No New COVID Cases in Montana, Toole County Has Fifth Death

Montana has reported a steady decrease in new cases since March 26, when 35 cases were reported

By Associated Press
The Montana National Guard began screening arriving passengers for symptoms of COVID-19 at Glacier Park International Airport in Kalispell on April 3, 2020. Hunter D’Antuono | Flathead Beacon

HELENA – For the first time since the Montana state lab started running tests for coronavirus, the health department reported no positive COVID-19 tests among the 153 tests that were performed on Sunday. Toole County, in north-central Montana, reported its fifth COVID-19 death on Monday, raising the state’s total to 11.

The latest victim was a woman in her 80’s who was not identified.

All 29 of the cases in Toole County, population about 4,800 residents, have been because of close contact rather than community transmission, said Blair Tomsheck, director of the Toole County Health Department. Nearly all are tied to an assisted living facility and to the hospital in the city of Shelby, officials have said.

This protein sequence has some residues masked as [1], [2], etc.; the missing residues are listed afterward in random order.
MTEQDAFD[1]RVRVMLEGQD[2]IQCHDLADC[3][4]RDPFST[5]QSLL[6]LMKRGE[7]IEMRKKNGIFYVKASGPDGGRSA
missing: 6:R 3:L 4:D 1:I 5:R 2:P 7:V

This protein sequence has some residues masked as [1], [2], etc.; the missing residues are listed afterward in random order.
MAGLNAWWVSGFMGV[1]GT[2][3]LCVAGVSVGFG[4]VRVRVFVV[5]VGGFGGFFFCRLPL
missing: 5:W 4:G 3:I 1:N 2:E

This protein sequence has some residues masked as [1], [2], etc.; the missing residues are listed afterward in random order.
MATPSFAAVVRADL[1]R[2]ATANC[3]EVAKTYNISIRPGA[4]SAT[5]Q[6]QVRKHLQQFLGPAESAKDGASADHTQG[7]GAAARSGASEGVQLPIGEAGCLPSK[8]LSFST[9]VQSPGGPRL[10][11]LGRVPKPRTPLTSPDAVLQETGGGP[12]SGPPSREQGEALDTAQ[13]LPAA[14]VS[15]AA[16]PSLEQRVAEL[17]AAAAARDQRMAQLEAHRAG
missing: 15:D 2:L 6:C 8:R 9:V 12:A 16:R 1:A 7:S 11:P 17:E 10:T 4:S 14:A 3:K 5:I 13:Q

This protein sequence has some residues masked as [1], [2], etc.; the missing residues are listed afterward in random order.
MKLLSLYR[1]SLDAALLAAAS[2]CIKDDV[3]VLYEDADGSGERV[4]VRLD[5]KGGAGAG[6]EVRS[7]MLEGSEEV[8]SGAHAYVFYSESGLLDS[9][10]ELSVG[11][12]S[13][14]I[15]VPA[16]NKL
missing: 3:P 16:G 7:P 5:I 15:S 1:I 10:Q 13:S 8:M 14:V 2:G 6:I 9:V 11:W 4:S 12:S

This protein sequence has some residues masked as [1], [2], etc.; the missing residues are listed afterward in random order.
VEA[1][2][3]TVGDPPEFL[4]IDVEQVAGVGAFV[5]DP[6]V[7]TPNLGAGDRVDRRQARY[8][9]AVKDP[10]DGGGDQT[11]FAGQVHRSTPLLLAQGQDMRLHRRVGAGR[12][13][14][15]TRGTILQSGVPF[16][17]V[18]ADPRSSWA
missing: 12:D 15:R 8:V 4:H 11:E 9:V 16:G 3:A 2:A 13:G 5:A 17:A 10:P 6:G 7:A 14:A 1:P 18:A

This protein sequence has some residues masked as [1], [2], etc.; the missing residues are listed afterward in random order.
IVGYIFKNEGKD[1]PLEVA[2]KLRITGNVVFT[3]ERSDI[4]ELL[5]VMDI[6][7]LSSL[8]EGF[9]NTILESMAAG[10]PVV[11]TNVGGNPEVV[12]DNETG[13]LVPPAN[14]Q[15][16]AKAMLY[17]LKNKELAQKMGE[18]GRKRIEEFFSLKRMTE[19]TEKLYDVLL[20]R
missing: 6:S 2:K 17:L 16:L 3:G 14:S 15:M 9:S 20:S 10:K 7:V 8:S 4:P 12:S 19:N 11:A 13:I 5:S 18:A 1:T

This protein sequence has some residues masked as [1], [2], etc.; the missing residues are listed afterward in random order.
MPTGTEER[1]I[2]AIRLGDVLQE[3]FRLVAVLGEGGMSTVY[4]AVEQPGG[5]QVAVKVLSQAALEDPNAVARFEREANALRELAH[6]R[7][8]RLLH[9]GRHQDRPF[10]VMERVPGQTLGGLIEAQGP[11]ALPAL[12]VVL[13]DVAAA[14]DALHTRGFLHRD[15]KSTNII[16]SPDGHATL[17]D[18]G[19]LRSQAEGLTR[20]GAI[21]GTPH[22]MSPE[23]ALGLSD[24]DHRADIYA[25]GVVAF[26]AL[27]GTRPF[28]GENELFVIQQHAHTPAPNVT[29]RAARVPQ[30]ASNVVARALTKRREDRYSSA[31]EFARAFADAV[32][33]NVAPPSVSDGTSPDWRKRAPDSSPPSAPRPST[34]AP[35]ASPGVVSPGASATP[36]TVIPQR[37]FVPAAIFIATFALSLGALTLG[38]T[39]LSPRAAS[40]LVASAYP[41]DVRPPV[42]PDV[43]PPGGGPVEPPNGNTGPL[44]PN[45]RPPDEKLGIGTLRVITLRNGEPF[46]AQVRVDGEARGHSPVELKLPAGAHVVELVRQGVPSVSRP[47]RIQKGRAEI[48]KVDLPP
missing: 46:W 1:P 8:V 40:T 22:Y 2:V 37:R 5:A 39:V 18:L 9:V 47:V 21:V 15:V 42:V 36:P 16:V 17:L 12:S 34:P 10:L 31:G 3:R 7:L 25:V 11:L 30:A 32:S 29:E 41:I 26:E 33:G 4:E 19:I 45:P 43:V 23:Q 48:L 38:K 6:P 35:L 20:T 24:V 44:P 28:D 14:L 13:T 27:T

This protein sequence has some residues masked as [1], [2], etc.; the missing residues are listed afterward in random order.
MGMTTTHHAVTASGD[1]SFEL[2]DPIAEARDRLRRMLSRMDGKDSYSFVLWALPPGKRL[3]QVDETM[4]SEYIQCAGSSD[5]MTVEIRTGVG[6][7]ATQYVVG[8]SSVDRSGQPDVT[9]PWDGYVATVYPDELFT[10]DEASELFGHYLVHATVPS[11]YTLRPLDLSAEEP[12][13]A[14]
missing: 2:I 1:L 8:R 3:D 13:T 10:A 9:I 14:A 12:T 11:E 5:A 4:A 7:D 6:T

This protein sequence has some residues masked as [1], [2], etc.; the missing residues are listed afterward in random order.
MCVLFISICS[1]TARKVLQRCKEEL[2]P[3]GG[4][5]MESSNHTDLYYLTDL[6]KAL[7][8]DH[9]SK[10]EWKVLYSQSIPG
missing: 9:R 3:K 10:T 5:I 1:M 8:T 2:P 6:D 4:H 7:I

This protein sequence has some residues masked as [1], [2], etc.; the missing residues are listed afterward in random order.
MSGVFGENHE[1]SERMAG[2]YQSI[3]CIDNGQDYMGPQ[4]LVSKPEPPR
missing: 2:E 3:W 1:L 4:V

Montana has reported 433 cases of COVID-19, with just over 11,000 tests performed.

Nineteen people were still hospitalized out of 57 who required hospital treatment. Montana has reported a steady decrease in new cases since March 26, when 35 cases were reported. Gov. Steve Bullock said last Friday he was moving toward lifting some restrictions when the current stay-at-home directives expire this Friday.

Symptoms of COVID-19 can include fever, cough and trouble breathing. Most develop only mild symptoms. But some people, usually those with other medical complications, develop more severe symptoms, including pneumonia, which can be fatal.

In other coronavirus-related developments in Montana:

— The state health department has expanded some of mental health services after an increased number of calls to the Montana Suicide Prevention Lifeline and the Montana Warmline following the coronavirus outbreak. The latter telephone service offers people the opportunity to talk to people in recovery from mental illness or treatment issues.

— The health department is spending $25,000 to an online cognitive behavioral therapy program called Thrive. It helps people navigate anxiety and stress. The funding is meant to provide free access for adults. Between April 8 and 13, 200 people enrolled, The Billings Gazette reports.

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